When I was a student on backpacking trips to Europe, drinking Fanta was a tiny ritual that fit my budget nicely. While most Europeans probably grew up on the stuff, my first tastes of Fanta were during these epiphanous first tastes of travel. I drank it while picnicking along the Seine, exploring Dover castle, watching canalboats in Amsterdam.
Of course, on these trips, I drank other things too. Loads, if I recall correctly. But amidst beers and wines and coffees, Fanta was the newest to my palette. Though the drink is as ubiquitous as juice on every continent, it is virtually unknown in my native Canada.
Tastes are often associated with memory. It's why we crave our mothers' cooking when we're sick. It's why everyone loves birthday cake. For me, Fanta evokes that giddy far-from-home feling, of backpacks and passports and guidebooks. It represents the amiable broken-English chats with absolutely anyone who will chat back. It represents eating cheap picnic lunches on the steps of pricey museums to balance out the funds for the day. For me, Fanta represents adventure; a symbol of the world beyond Canada, of flying away from the familiar and into the throes of the unknown.
Of course, I've gotten older. I've traveled further than Western Europe, and I've lost a bit of tolerance for shabby hostels and cocky gap-year Australians. But wherever I go, I always track down Fanta in these new destinations, and for tradition's sake, I always make sure to imbibe.
I was traveling with a friend in China when I became briefly enamoured with green apple Fanta; a local flavour that was as new to my palette as peking duck. M friend and I had travelled and consumed Fanta together on three continents so far, and had spent many a long bus ride singing the drink's praises. On one ambling walk through Beijing, we cooked up the idea of a Fanta-finding website. People could research the local Fanta flavours of travel destinations around the world. Had this site existed (and not just in the imaginary realm), we would have known that China also sells beetroot and orange-mint Fantas, and that an intriguing toffee-flavoured variety was sold in Taiwan, mere kilometres away.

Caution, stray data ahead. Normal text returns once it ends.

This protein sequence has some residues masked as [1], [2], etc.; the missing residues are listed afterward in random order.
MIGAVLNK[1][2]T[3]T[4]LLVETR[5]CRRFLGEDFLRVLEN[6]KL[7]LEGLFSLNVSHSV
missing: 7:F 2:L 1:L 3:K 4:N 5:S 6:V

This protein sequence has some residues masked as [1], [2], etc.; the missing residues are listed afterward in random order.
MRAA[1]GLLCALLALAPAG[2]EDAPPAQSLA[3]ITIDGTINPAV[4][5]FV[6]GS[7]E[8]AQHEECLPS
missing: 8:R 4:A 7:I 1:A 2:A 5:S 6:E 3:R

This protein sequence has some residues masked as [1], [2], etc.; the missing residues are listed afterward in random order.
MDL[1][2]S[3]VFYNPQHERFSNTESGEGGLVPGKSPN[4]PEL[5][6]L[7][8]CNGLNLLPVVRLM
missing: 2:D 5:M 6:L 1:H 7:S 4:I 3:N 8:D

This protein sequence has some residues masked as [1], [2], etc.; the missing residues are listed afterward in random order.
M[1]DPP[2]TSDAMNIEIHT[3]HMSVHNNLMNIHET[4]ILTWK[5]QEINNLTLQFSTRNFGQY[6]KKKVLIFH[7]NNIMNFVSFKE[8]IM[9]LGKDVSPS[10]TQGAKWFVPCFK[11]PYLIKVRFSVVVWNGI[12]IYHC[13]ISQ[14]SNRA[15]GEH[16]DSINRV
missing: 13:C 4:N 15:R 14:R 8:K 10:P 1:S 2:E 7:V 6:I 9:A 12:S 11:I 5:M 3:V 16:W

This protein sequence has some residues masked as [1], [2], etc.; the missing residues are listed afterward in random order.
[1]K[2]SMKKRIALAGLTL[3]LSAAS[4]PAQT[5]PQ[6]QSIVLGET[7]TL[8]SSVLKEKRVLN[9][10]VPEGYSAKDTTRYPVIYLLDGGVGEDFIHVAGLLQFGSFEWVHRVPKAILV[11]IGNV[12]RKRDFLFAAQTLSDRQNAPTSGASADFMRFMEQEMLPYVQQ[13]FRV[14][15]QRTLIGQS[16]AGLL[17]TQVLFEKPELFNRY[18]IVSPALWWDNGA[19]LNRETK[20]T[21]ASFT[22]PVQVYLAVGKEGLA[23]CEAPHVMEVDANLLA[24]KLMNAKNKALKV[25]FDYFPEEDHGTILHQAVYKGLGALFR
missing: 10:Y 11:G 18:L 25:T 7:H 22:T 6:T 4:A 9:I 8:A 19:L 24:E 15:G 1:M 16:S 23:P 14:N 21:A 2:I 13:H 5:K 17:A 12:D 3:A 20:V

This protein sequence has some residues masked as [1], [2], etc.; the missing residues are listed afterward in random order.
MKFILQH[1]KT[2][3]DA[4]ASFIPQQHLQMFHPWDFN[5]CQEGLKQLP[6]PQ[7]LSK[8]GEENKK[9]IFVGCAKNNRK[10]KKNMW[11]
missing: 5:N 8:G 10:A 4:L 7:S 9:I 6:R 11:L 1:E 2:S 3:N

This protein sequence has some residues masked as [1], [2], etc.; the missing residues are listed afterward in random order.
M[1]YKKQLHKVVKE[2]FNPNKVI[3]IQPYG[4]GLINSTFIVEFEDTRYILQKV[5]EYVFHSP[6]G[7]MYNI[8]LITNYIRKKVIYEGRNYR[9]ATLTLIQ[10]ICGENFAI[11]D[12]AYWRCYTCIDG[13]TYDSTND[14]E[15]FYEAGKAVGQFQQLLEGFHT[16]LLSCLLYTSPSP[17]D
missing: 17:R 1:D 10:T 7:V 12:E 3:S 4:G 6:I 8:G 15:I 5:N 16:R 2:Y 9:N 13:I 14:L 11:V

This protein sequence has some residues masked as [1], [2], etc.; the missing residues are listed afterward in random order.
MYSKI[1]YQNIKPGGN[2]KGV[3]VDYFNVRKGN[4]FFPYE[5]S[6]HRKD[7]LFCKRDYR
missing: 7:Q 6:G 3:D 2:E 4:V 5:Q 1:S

Fanta flavours, after all, can give us a glimpse into the local palette. Who but the most popular fruits and flavours get idolized into soft drink form? Plum and lychee Fantas are sold in Japan. A handful of Scandinavian countries sell elderflower Fanta; Mexico boasts a tamarind-flavoured option; Grenada sells banana Fanta, and lucky Romanians can sip a seasonal cinnamon-rum Christmas Fanta.
In Thailand, two regional Fantas are so locally-targeted, their names don't translate. Simply, they are "green soda," based on a popular Thai jelly, and "red soda," flavoured like the homegrown sala fruit. Visitors to Thailand will see open bottles of the drink on Buddhist altars outside people's homes. Of course, this is not a worship of Fanta itself, but a gesture of Buddhist faith. The red soda variety is a known favourite of the King of Thailand, and bottles of the drink are now used in religious offerings as a nod to His Majesty.
It's local facts like these which have me happily maintaining my Fanta-drinking tradition. While the new flavours are exciting to try, my taste for Fanta is as symbolic as it is literal. To drink Fanta is to drink abroad, and for me, these travels can be as addictive as any sugary indulgence.